Botox already has well-documented cosmetic benefits, but a group of researchers hopes to show that the toxin can also treat a common malady that affects countless people: hay fever.

Preliminary tests showed that the drug is effective in treating the allergy, so researchers at the Monash Medical Centre in Melbourne, Australia, will use Botox in a more extensive trial of 70 test subjects. In the trial, doctors will apply a gel form of Botox to the nose, which will be absorbed through the skin, potentially providing relief from sneezing, itchy eyes and runny noses for up to three months. It's hoped that the neurotoxin will deaden nerve endings and block the release of chemicals that contribute to hay fever symptoms.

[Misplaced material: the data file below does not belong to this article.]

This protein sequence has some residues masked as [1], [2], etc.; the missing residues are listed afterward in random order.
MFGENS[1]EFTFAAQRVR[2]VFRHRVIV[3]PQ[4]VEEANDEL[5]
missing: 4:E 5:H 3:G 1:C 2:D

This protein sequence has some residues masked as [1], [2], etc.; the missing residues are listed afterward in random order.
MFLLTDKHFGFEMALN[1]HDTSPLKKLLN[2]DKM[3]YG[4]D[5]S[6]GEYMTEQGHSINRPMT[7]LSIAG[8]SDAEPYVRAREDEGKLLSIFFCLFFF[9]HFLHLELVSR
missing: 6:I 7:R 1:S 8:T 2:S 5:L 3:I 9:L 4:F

But allergy sufferers shouldn't get too excited. Results of the study aren't expected to be fully analyzed until the middle of next year, so it'll likely be some time before Botox might be used in this way.